T-11 parachute

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Parachutists utilizing the T-11 parachute

The Non-Maneuverable Canopy (T-11) Personnel Parachute System is the newest personnel parachute system to be adopted by the United States armed forces and the Canadian Army.[1] The T-11 replaces the T-10, introduced in 1955. The T-11 includes a completely redesigned main and reserve parachute and an integrated harness assembly that is suitable for a wider range of soldier weights than the previous system.


Parachutists jumping from an MC-130 using the T-11 Personnel Parachute System

The main canopy is a modified version of a cross/cruciform platform. The canopy has an increased inflated diameter of 14 percent and a 28 percent increase in surface area, when compared with the T-10D assembly. The T-11 main canopy utilizes a unique deployment sequence to reduce the opening shock and canopy oscillation. The T-11 is designed to have an average rate of descent of 19 feet per second (5.8 m/s) for the 95th percentile service member, compared with 24 feet per second (7.3 m/s) with the T-10C. This reduction is intended to result in significantly lower landing injury rates for jumpers.[2]

The reserve canopy is a derivative of the British Low Level Parachute (LLP) aero-conical design that includes apex scoop pockets at the top of the reserve canopy and skirt assist lines at the system’s hem to promote fast opening of the reserve system during low-speed malfunctions. Unlike the current reserve parachute system, the T-11R reserve uses an omni-directional, center-pull deployment system. The T-11 harness is designed to displace opening shock forces of the reserve parachute equally along the long axis of the jumper’s body.

The main canopy and harness weighs 38 pounds (17 kg), and the reserve assembly 15 pounds (6.8 kg), for a total of 53 pounds (24 kg). The main canopy is 30.6 feet (9.3 m) inflated diameters at the hem. The reserve canopy has a 24 feet (7.3 m) nominal diameter.


The T-11 parachute is in use by the United States armed forces and the Canadian Army. It is also being adopted by the Finnish Defence Forces, first in Europe.[3]


During testing led by the US Army's Airborne and Special Operations Test Directorate, the 2nd Brigade Special Troops Battalion of the 82nd Airborne Division conducted the first mass tactical drop using the T-11 parachute.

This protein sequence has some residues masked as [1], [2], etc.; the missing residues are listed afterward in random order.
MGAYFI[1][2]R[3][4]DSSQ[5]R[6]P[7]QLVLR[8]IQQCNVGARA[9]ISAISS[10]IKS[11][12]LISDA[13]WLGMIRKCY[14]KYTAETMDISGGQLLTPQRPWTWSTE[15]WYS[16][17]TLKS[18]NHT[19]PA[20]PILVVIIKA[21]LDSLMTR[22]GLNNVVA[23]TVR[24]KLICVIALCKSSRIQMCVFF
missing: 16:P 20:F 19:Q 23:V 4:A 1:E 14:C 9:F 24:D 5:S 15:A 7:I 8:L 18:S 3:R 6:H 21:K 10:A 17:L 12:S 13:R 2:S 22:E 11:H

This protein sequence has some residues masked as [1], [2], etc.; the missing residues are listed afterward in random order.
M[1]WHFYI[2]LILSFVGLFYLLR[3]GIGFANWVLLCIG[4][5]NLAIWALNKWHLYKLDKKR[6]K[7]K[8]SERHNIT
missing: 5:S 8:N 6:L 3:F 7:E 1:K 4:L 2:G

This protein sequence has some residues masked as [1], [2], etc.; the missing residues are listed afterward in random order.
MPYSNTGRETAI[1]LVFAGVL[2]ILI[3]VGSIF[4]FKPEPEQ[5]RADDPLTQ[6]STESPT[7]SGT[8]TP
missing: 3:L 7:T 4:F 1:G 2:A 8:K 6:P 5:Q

On July 12, 2011, the U.S. Army temporarily suspended use of all T-11 parachutes following a malfunction-related fatality at Fort Bragg, North Carolina. Incident investigators found potential issues with the packing, inspection, quality control and function of T-11 parachutes. Secretary of the Army John McHugh ordered that usage of the T-11 be suspended until a further investigation was completed and any necessary changes made.[4] This ban was lifted on August 4, 2011.[5]

On May 30, 2014 another fatality occurred involving the T-11 parachute during a nighttime jump at the Fort Bragg, North Carolina, Holland Drop Zone.[6] The investigation found that the main contributing factor in the accident was the jumpmaster's failure to check the paratrooper's equipment prior to the jump, and the Army implemented policy changes as a result.[7]

On July 14, 2016, Sgt. Arturo Godinez Valenzuela, 31, a paratrooper from the Mexican Army, died using the T-11 parachute in an 82nd Airborne Division training exercise at Fort Bragg. The cause of death was multiple blunt force injuries during a high-elevation fall.[8]


  1. ^ [1]
  2. ^ [2]
  3. ^ "Front page - The Finnish Defence Forces". Mil.fi. Retrieved 2016-12-08.
  4. ^ [3]
  5. ^ [4]
  6. ^ [5]
  7. ^ New details: Army enacts fixes after paratrooper death
  8. ^ "Army IDs foreign soldier killed in parachuting death over Fort Bragg". Armytimes.com. 2016-07-22. Retrieved 2016-12-08.

 This article incorporates public domain material from the United States Army website https://peosoldier.army.mil/newpeo/Equipment/Temp.asp?id=CIE_T11.